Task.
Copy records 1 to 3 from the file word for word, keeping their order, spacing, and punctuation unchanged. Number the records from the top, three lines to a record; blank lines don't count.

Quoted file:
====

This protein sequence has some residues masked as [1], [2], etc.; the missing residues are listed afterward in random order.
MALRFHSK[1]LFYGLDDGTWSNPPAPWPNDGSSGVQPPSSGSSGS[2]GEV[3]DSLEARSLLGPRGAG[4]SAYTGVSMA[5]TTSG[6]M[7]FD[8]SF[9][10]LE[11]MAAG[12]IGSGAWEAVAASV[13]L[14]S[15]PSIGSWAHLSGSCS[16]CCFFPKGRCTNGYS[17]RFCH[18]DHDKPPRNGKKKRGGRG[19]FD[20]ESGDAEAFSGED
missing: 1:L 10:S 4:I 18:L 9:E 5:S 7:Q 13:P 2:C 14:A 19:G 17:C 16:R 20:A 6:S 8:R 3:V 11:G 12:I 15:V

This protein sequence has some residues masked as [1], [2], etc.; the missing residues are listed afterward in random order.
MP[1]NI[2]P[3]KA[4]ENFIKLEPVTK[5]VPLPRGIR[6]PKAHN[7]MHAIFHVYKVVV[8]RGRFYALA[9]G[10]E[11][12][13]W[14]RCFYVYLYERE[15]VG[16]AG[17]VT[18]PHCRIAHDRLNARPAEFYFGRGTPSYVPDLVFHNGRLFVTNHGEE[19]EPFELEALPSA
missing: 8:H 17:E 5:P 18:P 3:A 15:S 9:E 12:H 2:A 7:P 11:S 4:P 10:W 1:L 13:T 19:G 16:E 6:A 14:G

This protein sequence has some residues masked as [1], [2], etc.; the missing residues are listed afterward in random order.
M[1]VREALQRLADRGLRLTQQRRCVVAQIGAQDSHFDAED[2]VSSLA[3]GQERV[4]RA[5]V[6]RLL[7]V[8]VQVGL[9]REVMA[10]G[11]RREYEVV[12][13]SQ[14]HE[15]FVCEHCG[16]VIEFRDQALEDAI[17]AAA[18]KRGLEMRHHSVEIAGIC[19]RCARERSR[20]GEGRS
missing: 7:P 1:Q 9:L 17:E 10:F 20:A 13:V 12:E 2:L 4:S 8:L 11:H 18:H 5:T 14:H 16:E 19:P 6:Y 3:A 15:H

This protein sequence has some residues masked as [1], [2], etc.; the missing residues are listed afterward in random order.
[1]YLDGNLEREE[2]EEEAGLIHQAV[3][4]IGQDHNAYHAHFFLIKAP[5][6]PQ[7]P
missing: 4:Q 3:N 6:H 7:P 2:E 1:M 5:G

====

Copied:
This protein sequence has some residues masked as [1], [2], etc.; the missing residues are listed afterward in random order.
MALRFHSK[1]LFYGLDDGTWSNPPAPWPNDGSSGVQPPSSGSSGS[2]GEV[3]DSLEARSLLGPRGAG[4]SAYTGVSMA[5]TTSG[6]M[7]FD[8]SF[9][10]LE[11]MAAG[12]IGSGAWEAVAASV[13]L[14]S[15]PSIGSWAHLSGSCS[16]CCFFPKGRCTNGYS[17]RFCH[18]DHDKPPRNGKKKRGGRG[19]FD[20]ESGDAEAFSGED
missing: 1:L 10:S 4:I 18:L 9:E 5:S 7:Q 13:P 2:C 14:A 19:G 17:C 16:R 20:A 6:S 8:R 3:V 11:G 12:I 15:V

This protein sequence has some residues masked as [1], [2], etc.; the missing residues are listed afterward in random order.
MP[1]NI[2]P[3]KA[4]ENFIKLEPVTK[5]VPLPRGIR[6]PKAHN[7]MHAIFHVYKVVV[8]RGRFYALA[9]G[10]E[11][12][13]W[14]RCFYVYLYERE[15]VG[16]AG[17]VT[18]PHCRIAHDRLNARPAEFYFGRGTPSYVPDLVFHNGRLFVTNHGEE[19]EPFELEALPSA
missing: 8:H 17:E 5:P 18:P 3:A 15:S 9:E 12:H 2:A 7:P 11:S 4:P 10:W 1:L 13:T 19:G 16:E 6:A 14:G

This protein sequence has some residues masked as [1], [2], etc.; the missing residues are listed afterward in random order.
M[1]VREALQRLADRGLRLTQQRRCVVAQIGAQDSHFDAED[2]VSSLA[3]GQERV[4]RA[5]V[6]RLL[7]V[8]VQVGL[9]REVMA[10]G[11]RREYEVV[12][13]SQ[14]HE[15]FVCEHCG[16]VIEFRDQALEDAI[17]AAA[18]KRGLEMRHHSVEIAGIC[19]RCARERSR[20]GEGRS
missing: 7:P 1:Q 9:L 17:E 10:F 20:A 13:V 12:E 2:L 4:S 8:L 11:H 18:H 5:T 14:H 16:E 19:P 6:Y 3:A 15:H